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Staphylococcus aureus (staph) is a type of bacteria that can cause infections. Staph bacteria normally live on the skin. They don't usually cause problems. They only become a problem when they cause infection. The infection has a higher chance of becoming serious in people who are weak or ill or who are being treated in the hospital. Sometimes staph bacteria can cause more serious widespread infection.
In the hospital, staph infections are more likely to occur in wounds, burns, or places where there is a break in the skin or where tubes enter the body. In the community, these infections are more likely to occur among people who have cuts or wounds and who have close contact with one another.
Staph bacteria can be spread by touching a person or object. It is often spread from the hands of someone who has a staph infection.
In the hospital, staph infections are more likely to occur in wounds, burns, or places where there is a break in the skin or where tubes enter the body. In the community, staph infections are more likely to occur among people who have cuts or wounds and who have close contact with one another.
Symptoms of a staph infection depend on where the infection is. If the infection is:
Staph infection is diagnosed based on a medical history and a physical exam. Your doctor will ask you questions about your symptoms and your work and home environments.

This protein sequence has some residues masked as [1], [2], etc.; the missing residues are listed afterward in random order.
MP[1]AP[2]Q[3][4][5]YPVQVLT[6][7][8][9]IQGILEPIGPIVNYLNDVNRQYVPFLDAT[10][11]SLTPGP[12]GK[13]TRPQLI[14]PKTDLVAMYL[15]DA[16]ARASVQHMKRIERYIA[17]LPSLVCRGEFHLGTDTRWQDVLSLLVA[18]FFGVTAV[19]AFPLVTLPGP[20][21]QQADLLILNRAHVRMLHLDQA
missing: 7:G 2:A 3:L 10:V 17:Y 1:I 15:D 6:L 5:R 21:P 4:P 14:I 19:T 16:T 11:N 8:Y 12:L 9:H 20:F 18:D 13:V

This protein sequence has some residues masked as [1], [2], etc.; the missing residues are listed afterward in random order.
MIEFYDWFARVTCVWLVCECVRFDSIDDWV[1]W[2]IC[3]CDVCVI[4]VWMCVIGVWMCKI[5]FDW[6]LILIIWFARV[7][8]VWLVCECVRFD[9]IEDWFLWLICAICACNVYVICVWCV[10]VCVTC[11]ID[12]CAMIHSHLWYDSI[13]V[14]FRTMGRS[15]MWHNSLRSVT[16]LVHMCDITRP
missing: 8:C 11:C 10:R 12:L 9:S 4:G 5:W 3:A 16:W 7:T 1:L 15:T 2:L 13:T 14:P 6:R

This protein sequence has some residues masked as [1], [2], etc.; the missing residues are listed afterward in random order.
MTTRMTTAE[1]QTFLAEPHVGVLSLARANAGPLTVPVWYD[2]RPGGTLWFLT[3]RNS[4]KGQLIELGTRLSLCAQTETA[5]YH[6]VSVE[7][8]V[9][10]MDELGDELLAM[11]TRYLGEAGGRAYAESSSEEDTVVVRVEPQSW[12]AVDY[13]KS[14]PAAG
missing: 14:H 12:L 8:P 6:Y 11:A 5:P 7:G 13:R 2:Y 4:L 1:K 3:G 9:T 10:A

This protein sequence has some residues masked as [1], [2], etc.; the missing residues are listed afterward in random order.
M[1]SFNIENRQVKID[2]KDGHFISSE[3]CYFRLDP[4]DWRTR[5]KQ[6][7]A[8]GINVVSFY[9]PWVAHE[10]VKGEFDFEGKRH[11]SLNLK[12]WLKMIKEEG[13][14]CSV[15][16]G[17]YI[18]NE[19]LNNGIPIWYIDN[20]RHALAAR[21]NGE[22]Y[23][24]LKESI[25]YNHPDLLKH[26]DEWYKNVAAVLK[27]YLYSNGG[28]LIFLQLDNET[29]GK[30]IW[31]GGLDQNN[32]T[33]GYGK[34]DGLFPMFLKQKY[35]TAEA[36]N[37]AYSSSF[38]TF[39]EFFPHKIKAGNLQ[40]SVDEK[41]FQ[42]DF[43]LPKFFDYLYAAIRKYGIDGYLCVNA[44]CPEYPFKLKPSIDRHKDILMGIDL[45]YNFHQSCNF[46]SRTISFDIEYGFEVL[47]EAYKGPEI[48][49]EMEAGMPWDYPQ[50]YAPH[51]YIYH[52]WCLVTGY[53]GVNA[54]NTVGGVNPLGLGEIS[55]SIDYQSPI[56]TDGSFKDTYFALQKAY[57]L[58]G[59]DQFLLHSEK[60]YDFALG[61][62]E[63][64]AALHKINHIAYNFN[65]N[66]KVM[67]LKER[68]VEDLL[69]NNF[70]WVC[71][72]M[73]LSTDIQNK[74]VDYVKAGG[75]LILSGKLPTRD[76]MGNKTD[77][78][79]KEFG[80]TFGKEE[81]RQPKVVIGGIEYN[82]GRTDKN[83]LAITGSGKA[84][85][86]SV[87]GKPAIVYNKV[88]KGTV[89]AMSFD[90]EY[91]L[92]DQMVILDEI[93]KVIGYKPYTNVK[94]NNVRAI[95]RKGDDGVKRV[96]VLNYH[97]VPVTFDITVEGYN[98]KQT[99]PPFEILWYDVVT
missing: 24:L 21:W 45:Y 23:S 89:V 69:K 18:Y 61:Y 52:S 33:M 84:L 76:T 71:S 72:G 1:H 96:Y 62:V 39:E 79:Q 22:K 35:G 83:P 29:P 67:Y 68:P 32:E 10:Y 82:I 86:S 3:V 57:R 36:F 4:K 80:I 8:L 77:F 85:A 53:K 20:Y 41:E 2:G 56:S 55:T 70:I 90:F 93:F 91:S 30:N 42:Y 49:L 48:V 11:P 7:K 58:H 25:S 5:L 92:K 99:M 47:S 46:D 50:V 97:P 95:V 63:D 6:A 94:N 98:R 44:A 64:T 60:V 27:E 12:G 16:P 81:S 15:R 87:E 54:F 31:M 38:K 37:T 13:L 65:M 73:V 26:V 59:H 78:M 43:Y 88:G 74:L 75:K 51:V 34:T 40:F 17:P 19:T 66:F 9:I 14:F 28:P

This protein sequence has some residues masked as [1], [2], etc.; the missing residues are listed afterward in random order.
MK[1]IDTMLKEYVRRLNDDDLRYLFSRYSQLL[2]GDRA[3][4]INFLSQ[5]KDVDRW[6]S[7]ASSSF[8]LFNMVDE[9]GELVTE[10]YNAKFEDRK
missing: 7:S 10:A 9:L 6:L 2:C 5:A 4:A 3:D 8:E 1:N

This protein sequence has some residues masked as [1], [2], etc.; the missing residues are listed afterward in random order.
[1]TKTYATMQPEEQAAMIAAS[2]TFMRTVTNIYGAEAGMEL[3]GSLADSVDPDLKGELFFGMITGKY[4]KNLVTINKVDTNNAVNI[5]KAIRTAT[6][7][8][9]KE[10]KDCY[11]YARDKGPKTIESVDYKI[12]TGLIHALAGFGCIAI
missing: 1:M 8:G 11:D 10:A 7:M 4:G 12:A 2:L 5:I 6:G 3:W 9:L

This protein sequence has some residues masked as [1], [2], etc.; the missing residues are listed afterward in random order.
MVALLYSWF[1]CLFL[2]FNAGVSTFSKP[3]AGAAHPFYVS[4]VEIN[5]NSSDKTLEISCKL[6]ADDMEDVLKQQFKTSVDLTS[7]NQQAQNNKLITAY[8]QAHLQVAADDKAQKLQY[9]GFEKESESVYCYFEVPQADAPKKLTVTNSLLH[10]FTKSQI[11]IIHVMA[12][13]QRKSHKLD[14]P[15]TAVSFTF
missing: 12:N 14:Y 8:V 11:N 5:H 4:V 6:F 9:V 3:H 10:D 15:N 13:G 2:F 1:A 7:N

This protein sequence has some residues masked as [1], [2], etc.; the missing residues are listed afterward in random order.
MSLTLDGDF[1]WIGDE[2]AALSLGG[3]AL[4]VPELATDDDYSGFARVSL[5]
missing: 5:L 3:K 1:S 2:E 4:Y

The doctor will take a sample of your infected wound or a sample of blood, urine, or mucus (sputum) coughed up from the lungs. The sample is tested for staph bacteria. This test may take several days.
In some cases, imaging is done to look for signs of infection. For example, a chest X-ray can show a lung infection.
The doctor will take a sample of your infected wound or a blood or urine sample. The sample is tested to see which antibiotics can kill the bacteria in it. This test may take several days.
If you have a staph infection, your doctor may:
You may have to stay in the hospital for treatment. In the hospital, you may be kept apart from others. This is to reduce the chances of spreading the bacteria.
Current as of:
July 1, 2021
Author: Healthwise StaffMedical Review: E. Gregory Thompson MD - Internal MedicineAdam Husney MD - Family MedicineElizabeth T. Russo MD - Internal Medicine
Current as of: July 1, 2021
Author: Healthwise Staff
Medical Review:E. Gregory Thompson MD - Internal Medicine & Adam Husney MD - Family Medicine & Elizabeth T. Russo MD - Internal Medicine
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